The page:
Back in the day, before boyfriends and children and a hectic life, my summers were filled with the excitement of backpacking with my Dad. Dad would plan the trip and Mom would buy whatever provisions Dad requested. We took freeze-dried foods, and powdered soup mixes. We had mac n cheese, granola bars, pancake mix, dehydrated eggs, powdered milk, dried hash browns, and well, you get the idea. Dad even built his own food dehydrator and dried veggies for stew. I know the stew had beef in it, but I don’t recall if he dehydrated it himself or if it was purchased dried. Of course, we hoped we would catch fish to supplement or replace what we were bringing. You can’t go with no food and just hope to catch fish because sometimes, there are NO fish! Literally. One of my favorite lakes had been completely fished out. One trip we were there, we watched airplanes fly over and drop fish into the lake to restock it. It would be awhile before those fish would be big enough for a meal!
Anyway, we made sure to have enough food and we spent the night before loading up our backpacks. Dad usually carried most of the weight when I was 12, but as I got older I carried 35 to 40 pounds. I carried my own sleeping bag, clothing, and other personal items, and some of the food items. We packed the trail maps, the compass, flashlights, a tent (sometimes, we just slept under the night sky), and of course, we needed plates, pots, pans, cups, and utensils. Bare minimum, mind you.
We usually chose lakes and streams that were off the beaten path because you know….people. We wanted to be away from people. (Who in their right mind wants some group of idiots camped right next to them?) So, after the drive to where we would leave the car, we were off to the trail that would lead us to several sites. There were streams, and creeks, and other lakes that would be filled with people who either rode in on horseback or made the horses carry in their camping gear. (Pfftt…) We would stop and rest a bit, maybe have something to eat and drink, then be on our way. It might take us a couple days to get to our final destination, so we sometimes spent the night along the way.
When we finally got to the lake, it was a relief to be able to drop that backpack and just relax! At this particular lake, and I don’t recall which one, we felt completely alone in the world! It was beautiful and peaceful! Dad strung our backpacks up on a rope and hoisted them up over a tall tree limb so the bears wouldn’t be able to get them during the night. (Bears get hungry, too!) We slept long and hard that first night, nursing our aches and pains prior to ducking into the tent for the night!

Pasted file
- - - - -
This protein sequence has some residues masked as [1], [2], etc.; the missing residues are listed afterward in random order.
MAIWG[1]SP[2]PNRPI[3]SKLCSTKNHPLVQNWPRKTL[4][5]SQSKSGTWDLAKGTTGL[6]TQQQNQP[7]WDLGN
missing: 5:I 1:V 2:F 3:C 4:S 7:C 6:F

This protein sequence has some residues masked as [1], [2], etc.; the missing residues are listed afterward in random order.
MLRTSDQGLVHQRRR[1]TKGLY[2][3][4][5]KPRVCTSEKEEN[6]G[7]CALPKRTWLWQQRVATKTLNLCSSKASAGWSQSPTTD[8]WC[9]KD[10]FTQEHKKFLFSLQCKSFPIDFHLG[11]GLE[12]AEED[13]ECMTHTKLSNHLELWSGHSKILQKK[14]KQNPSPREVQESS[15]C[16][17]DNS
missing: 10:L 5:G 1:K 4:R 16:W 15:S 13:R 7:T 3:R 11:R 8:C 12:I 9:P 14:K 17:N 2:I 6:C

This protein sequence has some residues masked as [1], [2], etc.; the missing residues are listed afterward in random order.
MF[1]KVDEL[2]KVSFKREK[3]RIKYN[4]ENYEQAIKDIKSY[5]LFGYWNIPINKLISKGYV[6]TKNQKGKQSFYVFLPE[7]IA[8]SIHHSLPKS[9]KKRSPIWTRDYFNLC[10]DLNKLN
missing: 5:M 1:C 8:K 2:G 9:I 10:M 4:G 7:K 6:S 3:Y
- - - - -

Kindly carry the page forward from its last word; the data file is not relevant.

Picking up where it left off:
The next morning, while dad was making coffee and breakfast, I decided to go for a bit of a walk and I took my fishing pole with me. I found an awesome spot on a huge boulder at the edge of the lake. It overlooked some pretty deep water. I made sure not to look down or get too close to the edge! I cast my line out thinking maybe we could have some fish for breakfast! I could see the fish jumping so I was hoping for a bite! I reeled my line in a few times, but then the last cast out I got lucky! I caught something and that sucker was strong as hell! It had to be big, I thought. I fought that sucker, and I finally pulled him up on that boulder! The problem was that he was flipping and flopping all over the place and there was some brush just to the left on the boulder. That stupid trout got my fishing line all hung up in the brush. I was struggling to get it untangled when I heard Dad calling for me that breakfast was ready. I hollered back as loud as I could, “OK! Caught a fish! Need help!” Well, he didn’t hear me and kept hollering for me. I kept hollering back at him. I’m thinking, I hope he comes looking for me soon! Geez, I could really be in trouble!
He did finally come looking for me, and we got that fish and line untangled. We saved the fish for lunch if I recall. That trout was the biggest trout I had ever caught! It was 16″ from head to tail and was pretty hefty in weight too!
That was a proud moment for me. I EARNED that trout, after the fight it put me through! I think I was about 15 or 16 at the time. I’ll never forget that trip! Those were the good ol’ days and days that will never be forgotten. I’m so thankful to my Dad for sharing his love of backpacking and nature with me.